Friday, February 13, 2015

In Defense of, Intense Violence

Today's mainstream movies are plagued by bloodless violence. Violence missing the kind of intensity that stays with you after the fact. How many PG13 movies where alien lifeforms, mutants, heroes and villains alike die without spilling one drop of blood have we seen? While studios are trying to increase their profit margin with ratings that allow kids into theaters without adult supervision this trend, fad or whatever you want to call it is bad for the youth. Audiences need to see death with real impact not death with no impact. They need to see violence that hurts. In defense of intense violence...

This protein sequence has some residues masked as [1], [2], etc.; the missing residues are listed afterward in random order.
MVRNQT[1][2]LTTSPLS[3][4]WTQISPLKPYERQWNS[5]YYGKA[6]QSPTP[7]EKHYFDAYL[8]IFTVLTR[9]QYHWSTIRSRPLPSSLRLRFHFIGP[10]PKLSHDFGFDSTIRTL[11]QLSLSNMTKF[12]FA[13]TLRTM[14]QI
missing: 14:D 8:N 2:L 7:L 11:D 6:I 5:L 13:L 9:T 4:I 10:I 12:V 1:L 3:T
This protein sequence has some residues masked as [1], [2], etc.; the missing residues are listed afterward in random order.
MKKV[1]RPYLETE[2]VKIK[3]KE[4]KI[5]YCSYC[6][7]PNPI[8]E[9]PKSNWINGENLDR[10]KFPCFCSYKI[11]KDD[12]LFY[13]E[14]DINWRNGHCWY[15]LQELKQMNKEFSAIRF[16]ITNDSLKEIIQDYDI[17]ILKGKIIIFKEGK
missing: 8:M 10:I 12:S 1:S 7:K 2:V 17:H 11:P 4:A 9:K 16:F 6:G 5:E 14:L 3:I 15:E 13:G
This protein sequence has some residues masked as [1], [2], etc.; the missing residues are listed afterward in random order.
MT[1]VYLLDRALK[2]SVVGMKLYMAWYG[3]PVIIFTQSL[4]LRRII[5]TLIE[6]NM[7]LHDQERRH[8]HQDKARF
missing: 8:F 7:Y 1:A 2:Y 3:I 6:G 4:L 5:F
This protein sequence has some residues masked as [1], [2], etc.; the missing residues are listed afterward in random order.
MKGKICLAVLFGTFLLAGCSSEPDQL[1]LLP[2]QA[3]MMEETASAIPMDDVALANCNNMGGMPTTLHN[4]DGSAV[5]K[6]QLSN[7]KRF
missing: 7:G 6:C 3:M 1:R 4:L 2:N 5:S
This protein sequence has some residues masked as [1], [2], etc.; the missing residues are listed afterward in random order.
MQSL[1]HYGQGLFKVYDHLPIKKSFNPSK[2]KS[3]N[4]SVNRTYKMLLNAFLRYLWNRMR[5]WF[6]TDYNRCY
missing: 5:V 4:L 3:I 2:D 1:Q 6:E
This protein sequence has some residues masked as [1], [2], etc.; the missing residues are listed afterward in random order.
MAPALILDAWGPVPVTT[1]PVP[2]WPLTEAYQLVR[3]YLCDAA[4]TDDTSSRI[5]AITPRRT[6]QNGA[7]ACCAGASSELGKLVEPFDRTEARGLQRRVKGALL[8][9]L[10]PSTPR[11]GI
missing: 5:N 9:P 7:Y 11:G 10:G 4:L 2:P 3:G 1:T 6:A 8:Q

On Friday July 17th, 1987 I learned a valuable lesson. At almost 10-years-old my father took me to see Paul Verhoeven's "RoboCop." A film that instead of skirting violence, totally embraces it. The film initially earned itself an X rating because of its intense violence (the theatrical cut is still very R). In the film, Police Officer Alex Murphy is blown to bits by a ruthless gang of criminals and what is left of him becomes an experimental robotic extension of the law named RoboCop. That relentless sequence had me turning my head away from the bloodshed. A scene that sent my heart racing into a panic and clutching my father's arm in reassurance. A scene I will never forget because it was a healthy lesson. A moment that my father may have contemplated why the hell he took his 9-year-old son to see this particular movie. There was no denying how deadly guns are after seeing that. I vividly remember thinking how can this be the start to a movie? Seeing our hero blown to bits was unlike anything my 9-year-old brain had comprehended before. Verhoeven's film let me know, guns weren't something to toy with. They were serious pieces of machinery. Machinery that deserved the utmost care. Guns quickly became a piece of machinery that defined responsibility in my eyes.